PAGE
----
Rice is a poor source of calcium and therefore insufficiency of calcium is one of the main defects of diets largely based on rice.
Certain foods like leafy vegetables viz. amaranth are rich in oxalates which bind Calcium to form insoluble calcium oxalate and thus render Calcium unavailable to the body. Similarly, phytates present in whole cereals bind calcium. Other food which contain oxalates are horse gram, gingelly seeds, tea and coffee, but in the case of latter beverages only small amounts of oxalates pass into infusion.
Calcium in Pregnancy
Calcium requirements are also increased during pregnancy to meet the needs of growing foetus and during lactation to compensate for Calcium secreted in breast milk. A healthy breast fed baby of three months receives a large amount of Calcium all of which has been drawn from mother's milk. If the mother's diet during this period is deficient in Calcium, the Calcium present in the mother’s bones will be depleted and she will become prone to fractures. The mother’s health and probably that of infant will suffer due to the poor Calcium content in the mother.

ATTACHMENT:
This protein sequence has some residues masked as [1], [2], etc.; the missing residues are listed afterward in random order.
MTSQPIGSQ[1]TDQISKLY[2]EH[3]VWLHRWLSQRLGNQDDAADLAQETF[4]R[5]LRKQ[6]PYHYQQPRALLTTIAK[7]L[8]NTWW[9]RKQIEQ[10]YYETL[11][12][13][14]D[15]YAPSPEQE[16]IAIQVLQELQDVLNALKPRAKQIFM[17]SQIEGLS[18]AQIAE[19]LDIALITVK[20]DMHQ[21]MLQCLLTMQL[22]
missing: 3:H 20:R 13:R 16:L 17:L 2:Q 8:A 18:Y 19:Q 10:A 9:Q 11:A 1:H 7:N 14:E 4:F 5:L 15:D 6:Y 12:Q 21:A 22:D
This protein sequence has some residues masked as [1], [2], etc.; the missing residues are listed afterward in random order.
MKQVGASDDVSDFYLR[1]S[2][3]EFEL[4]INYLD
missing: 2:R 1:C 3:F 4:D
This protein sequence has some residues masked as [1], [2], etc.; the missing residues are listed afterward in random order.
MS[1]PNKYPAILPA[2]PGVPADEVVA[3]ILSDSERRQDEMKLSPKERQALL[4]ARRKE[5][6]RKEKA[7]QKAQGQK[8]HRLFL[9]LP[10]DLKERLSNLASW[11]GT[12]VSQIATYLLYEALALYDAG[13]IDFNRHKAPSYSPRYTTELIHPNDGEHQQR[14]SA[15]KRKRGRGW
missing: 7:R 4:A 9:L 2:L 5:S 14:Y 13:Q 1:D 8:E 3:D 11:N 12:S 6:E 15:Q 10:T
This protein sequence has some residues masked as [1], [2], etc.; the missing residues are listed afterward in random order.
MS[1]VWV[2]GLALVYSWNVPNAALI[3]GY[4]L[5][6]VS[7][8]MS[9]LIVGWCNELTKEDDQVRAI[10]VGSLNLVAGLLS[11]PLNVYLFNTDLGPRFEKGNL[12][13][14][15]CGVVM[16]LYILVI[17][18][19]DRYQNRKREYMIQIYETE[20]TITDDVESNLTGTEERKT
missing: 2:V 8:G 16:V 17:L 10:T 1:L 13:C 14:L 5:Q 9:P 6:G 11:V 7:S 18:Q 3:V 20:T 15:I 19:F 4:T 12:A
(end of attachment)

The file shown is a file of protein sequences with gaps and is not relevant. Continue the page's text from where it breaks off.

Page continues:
In the case of pregnant and lactating mothers, the Nutrition Expert group of the Indian Council of Medical Research has suggested a daily allowance of 1.0g. In recommending these dietary allowance of Calcium, the fact that part of Calcium in cereal based diets is unavailable due to the presence of phytate and oxalic acid, has been taken into account.